The weather doesn't look too bad. So why is the power out?
Nearly 250,000 Nova Scotia Power customers were without electricity across the province on Thursday morning
As many Nova Scotia Power customers around metro Halifax and elsewhere gazed out their windows at the relatively calm weather conditions late this morning, they may have wondered why they were in the dark.
Most of the Halifax peninsula was without power, along with much of Dartmouth and suburban Halifax, accounting for nearly half of the 249,000 customers without electricity.
How has this minimal weather disruption created this many power outages? Are the transmission lines held with bubble gum?—@LeslieBall29
It's absurd, there's like no weather and somehow there's also no power.—@stilldrunkenest
Nova Scotia Power spokesperson Tiffany Chase said the problem affecting much of the mainland originated in Cape Breton, where heavy snow and tree branches on power lines caused an interruption in the transmission system near Port Hawkesbury.
There are two different kinds of lines in the system, Chase said.
Transmission lines are high-voltage connectors that run along highways and carry electricity from the power plants, while distribution lines, which have a lower voltage, branch off from those transmission lines and bring power directly to customers.
Most of the power used by the province originates in the power plants and wind farms in Cape Breton. That means a problem with the transmission line can affect distribution lines, including customers who are far away from the original problem, Chase said.
"So when we experienced an interruption on our own system near Port Hawkesbury this morning, it meant that we couldn't send electricity to some customers further down the line, specifically in Halifax metro and … the South Shore as far as Yarmouth."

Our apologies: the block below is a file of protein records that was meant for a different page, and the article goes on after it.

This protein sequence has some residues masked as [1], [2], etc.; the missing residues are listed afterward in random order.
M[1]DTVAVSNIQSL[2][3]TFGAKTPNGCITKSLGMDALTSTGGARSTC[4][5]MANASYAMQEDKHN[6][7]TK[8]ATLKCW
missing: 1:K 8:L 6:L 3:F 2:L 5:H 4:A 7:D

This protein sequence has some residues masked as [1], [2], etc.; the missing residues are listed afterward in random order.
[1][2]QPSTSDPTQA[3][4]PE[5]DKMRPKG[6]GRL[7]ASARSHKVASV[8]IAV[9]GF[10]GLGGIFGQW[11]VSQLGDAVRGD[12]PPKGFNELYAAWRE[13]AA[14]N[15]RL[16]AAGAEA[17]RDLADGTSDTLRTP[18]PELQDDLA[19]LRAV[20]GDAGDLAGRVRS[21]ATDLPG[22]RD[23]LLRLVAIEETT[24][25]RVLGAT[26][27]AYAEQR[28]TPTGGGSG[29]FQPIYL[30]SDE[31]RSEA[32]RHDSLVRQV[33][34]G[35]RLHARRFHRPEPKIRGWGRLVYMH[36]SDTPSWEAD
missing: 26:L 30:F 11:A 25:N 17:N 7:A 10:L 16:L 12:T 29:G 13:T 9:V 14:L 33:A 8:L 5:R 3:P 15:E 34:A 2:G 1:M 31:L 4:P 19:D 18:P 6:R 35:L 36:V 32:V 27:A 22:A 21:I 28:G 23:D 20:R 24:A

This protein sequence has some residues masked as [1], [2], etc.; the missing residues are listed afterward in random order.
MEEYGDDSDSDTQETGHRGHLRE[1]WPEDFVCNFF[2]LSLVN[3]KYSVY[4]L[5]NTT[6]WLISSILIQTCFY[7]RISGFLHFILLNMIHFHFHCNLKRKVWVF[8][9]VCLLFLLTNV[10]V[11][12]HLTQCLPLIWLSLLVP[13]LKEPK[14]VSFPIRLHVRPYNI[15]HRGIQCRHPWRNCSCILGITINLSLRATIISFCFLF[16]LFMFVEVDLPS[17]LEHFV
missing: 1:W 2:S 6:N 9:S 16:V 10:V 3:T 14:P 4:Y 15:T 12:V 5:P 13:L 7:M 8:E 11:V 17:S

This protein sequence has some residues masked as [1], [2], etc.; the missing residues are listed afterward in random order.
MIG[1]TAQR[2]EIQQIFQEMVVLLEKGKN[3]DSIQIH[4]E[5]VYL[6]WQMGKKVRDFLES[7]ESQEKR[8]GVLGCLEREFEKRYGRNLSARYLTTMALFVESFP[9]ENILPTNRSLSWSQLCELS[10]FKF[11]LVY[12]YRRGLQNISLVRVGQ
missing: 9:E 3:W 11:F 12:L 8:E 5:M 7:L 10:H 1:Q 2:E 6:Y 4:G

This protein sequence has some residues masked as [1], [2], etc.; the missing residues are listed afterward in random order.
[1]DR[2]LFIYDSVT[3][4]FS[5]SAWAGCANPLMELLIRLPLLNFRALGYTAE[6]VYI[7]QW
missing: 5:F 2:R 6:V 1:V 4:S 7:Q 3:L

She said another factor in the widespread outages is the protective measures that come into effect in the grid when there's a dip in supply.
"If you have a large number of customers trying to draw power but you don't actually have the supply on the lines, the protection comes into place to actually shut off the draw of power, which creates an outage," Chase said.
I’m amazed that today’s weather is considered a storm. Is there another province in this country that deals with power outages as frequently as NS? I’m genuinely asking because this is preposterous. <a href="https://twitter.com/nspowerinc?ref_src=twsrc%5Etfw">@nspowerinc</a> <a href="https://t.co/LwVX6P1qQ5">https://t.co/LwVX6P1qQ5</a>—@Jonathan_Meakin
In addition to the transmission interruption in Port Hawkesbury, a second interruption just across the New Brunswick border affected about 100,000 customers in Nova Scotia.
The two province's grids are connected. So when New Brunswick Power experienced a transmission interruption in Memramcook, the system there tried to draw power from Nova Scotia's. But since Nova Scotia didn't have enough power, those protective measures came into effect and created outages on both sides.
As of about noon, electricity was expected to be restored to most of the metro Halifax area, the South Shore by 4 p.m., and most of northern Nova Scotia by 11:30 p.m.
Chase said restoration times listed on the utility's website are developed using the best information the company has at any given time.
She said the company needs to identify the exact location of where the interruption is, then make sure it's safe to ramp up power generation again.